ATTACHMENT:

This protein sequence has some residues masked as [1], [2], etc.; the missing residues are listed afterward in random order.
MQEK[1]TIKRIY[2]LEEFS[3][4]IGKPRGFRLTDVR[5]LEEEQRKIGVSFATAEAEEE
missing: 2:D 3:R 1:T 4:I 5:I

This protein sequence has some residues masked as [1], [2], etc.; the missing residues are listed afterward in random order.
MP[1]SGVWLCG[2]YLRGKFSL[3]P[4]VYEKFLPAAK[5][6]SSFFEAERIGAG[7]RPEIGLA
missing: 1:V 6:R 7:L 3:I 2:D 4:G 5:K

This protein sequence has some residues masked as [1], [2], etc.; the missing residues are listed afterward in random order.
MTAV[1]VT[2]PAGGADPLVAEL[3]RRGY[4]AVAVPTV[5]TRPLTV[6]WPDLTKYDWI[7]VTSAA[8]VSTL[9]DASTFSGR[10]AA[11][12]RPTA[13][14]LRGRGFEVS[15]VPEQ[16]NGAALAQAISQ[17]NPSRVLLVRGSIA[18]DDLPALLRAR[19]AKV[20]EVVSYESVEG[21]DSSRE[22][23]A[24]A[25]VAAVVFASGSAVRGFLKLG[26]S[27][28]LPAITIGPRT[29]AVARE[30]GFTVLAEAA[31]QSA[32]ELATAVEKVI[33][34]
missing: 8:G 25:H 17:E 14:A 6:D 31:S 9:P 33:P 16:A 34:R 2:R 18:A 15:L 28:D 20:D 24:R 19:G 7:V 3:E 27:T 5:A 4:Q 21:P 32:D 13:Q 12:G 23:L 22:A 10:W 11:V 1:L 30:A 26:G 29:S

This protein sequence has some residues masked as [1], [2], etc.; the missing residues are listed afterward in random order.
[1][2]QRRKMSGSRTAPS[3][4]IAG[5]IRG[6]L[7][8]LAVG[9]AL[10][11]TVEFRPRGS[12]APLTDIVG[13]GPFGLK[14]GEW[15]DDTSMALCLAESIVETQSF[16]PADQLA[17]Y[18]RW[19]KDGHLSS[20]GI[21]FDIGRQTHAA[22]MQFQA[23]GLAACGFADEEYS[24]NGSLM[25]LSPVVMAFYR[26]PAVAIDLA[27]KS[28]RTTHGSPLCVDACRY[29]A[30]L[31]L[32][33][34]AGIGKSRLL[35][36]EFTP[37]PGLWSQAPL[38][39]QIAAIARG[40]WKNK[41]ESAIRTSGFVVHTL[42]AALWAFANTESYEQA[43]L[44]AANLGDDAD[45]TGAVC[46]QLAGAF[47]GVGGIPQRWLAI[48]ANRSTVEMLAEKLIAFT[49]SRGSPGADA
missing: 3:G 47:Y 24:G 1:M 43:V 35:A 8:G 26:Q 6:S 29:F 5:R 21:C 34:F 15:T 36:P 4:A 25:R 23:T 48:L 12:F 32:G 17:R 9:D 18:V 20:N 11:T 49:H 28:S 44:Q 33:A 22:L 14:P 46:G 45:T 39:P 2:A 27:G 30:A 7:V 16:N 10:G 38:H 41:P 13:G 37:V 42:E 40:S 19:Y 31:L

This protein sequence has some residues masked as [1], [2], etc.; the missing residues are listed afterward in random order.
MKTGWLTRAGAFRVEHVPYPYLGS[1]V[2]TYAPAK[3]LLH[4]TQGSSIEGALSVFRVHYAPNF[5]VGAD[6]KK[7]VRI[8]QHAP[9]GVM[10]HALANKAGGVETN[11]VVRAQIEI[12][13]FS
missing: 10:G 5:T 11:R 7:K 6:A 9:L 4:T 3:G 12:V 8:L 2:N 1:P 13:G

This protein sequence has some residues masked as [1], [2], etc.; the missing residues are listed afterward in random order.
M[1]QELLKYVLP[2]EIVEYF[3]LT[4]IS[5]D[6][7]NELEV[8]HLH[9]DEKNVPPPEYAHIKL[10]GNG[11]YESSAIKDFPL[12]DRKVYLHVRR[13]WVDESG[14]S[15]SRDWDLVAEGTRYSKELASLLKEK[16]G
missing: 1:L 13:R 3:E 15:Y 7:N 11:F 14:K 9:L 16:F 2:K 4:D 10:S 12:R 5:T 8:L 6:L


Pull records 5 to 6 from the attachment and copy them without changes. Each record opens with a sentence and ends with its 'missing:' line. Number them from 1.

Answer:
This protein sequence has some residues masked as [1], [2], etc.; the missing residues are listed afterward in random order.
MKTGWLTRAGAFRVEHVPYPYLGS[1]V[2]TYAPAK[3]LLH[4]TQGSSIEGALSVFRVHYAPNF[5]VGAD[6]KK[7]VRI[8]QHAP[9]GVM[10]HALANKAGGVETN[11]VVRAQIEI[12][13]FS
missing: 10:G 5:T 11:R 7:K 6:A 9:L 4:T 3:G 12:V 8:L 2:N 1:P 13:G

This protein sequence has some residues masked as [1], [2], etc.; the missing residues are listed afterward in random order.
M[1]QELLKYVLP[2]EIVEYF[3]LT[4]IS[5]D[6][7]NELEV[8]HLH[9]DEKNVPPPEYAHIKL[10]GNG[11]YESSAIKDFPL[12]DRKVYLHVRR[13]WVDESG[14]S[15]SRDWDLVAEGTRYSKELASLLKEK[16]G
missing: 1:L 13:R 3:E 15:Y 7:N 11:F 14:K 9:L 16:F 2:K 4:D 10:S 12:R 5:T 8:L 6:L